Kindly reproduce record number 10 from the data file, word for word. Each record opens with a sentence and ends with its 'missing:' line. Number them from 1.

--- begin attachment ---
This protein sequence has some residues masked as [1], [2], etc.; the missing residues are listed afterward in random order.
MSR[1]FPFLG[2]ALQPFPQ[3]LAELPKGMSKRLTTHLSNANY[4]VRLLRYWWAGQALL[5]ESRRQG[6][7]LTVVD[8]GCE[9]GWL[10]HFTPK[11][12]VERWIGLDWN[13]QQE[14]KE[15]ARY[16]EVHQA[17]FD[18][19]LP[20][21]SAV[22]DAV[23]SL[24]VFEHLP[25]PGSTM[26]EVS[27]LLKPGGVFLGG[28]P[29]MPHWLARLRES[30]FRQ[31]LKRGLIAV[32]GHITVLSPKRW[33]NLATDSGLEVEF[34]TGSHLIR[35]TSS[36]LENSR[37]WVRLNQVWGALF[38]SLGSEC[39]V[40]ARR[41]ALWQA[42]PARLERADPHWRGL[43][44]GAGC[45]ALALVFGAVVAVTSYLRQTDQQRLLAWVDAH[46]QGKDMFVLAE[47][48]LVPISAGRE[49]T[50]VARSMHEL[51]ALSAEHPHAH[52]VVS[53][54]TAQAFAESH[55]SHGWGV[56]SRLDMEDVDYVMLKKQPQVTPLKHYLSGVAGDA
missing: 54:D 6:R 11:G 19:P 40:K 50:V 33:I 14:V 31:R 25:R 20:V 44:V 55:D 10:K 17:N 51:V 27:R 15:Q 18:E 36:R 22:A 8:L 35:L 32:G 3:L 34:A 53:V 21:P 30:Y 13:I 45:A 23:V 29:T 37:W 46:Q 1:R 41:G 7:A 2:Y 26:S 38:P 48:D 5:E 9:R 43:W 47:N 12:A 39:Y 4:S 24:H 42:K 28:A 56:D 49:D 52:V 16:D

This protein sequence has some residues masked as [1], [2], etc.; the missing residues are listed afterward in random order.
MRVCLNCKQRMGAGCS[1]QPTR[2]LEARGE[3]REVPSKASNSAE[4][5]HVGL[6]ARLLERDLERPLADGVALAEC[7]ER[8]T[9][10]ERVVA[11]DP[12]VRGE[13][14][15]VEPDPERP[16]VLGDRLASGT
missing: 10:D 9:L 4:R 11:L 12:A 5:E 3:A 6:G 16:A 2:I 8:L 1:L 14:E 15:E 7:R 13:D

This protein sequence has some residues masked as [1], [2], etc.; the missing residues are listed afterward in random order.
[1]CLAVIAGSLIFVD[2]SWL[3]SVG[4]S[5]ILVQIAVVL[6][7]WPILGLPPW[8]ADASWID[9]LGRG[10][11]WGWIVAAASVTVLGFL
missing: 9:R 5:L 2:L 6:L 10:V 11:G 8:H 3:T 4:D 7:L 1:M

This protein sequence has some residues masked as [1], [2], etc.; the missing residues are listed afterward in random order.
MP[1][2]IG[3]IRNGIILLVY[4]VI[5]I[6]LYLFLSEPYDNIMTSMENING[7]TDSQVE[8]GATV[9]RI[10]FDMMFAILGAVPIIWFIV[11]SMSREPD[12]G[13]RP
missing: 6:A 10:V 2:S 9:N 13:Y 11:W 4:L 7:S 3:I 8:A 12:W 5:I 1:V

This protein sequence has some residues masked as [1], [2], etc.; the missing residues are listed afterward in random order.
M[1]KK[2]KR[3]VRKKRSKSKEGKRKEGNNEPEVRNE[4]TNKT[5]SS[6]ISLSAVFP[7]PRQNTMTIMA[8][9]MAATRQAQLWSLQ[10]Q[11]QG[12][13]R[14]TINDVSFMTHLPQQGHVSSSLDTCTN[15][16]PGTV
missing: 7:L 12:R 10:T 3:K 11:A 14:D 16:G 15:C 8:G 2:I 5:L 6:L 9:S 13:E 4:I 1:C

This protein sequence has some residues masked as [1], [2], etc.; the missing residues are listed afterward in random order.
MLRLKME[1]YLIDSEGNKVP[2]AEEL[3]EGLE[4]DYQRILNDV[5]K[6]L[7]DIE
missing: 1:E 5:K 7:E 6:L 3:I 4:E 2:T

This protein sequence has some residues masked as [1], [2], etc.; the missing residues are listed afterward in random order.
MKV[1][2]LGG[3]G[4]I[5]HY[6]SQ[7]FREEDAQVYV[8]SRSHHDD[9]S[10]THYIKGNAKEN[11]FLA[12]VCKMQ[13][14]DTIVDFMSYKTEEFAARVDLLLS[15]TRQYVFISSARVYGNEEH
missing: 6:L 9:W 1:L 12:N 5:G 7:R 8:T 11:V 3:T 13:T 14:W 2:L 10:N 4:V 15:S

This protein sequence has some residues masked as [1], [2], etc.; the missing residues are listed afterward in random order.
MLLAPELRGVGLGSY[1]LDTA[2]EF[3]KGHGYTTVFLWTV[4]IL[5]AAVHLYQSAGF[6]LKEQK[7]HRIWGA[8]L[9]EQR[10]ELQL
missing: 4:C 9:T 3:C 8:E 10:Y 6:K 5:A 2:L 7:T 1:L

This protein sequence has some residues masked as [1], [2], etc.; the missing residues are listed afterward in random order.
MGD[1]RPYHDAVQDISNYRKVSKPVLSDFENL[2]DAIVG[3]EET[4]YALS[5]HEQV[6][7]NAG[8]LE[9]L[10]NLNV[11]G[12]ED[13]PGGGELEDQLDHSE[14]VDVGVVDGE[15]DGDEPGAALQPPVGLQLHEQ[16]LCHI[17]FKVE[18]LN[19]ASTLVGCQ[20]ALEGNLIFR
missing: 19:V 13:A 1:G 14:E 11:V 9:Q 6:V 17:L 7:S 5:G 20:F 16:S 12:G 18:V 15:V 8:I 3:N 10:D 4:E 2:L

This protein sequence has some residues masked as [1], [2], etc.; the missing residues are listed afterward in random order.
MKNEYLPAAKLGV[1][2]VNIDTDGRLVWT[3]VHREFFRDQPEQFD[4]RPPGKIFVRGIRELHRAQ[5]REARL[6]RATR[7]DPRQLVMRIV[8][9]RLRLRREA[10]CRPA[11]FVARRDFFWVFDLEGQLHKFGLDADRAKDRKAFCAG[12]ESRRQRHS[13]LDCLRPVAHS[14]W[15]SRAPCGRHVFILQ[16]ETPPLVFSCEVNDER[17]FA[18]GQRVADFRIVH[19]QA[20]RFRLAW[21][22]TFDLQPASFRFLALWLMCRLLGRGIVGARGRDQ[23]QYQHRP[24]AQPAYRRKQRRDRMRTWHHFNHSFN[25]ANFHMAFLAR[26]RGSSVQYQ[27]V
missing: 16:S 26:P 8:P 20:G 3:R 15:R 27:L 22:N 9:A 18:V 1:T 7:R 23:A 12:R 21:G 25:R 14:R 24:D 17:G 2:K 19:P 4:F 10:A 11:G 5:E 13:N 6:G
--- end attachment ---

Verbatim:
This protein sequence has some residues masked as [1], [2], etc.; the missing residues are listed afterward in random order.
MKNEYLPAAKLGV[1][2]VNIDTDGRLVWT[3]VHREFFRDQPEQFD[4]RPPGKIFVRGIRELHRAQ[5]REARL[6]RATR[7]DPRQLVMRIV[8][9]RLRLRREA[10]CRPA[11]FVARRDFFWVFDLEGQLHKFGLDADRAKDRKAFCAG[12]ESRRQRHS[13]LDCLRPVAHS[14]W[15]SRAPCGRHVFILQ[16]ETPPLVFSCEVNDER[17]FA[18]GQRVADFRIVH[19]QA[20]RFRLAW[21][22]TFDLQPASFRFLALWLMCRLLGRGIVGARGRDQ[23]QYQHRP[24]AQPAYRRKQRRDRMRTWHHFNHSFN[25]ANFHMAFLAR[26]RGSSVQYQ[27]V
missing: 16:S 26:P 8:P 20:G 3:R 15:R 27:L 22:N 9:A 18:V 1:T 7:R 23:A 12:R 21:G 25:R 14:R 24:D 17:G 2:K 19:P 4:F 10:A 11:G 5:E 13:N 6:G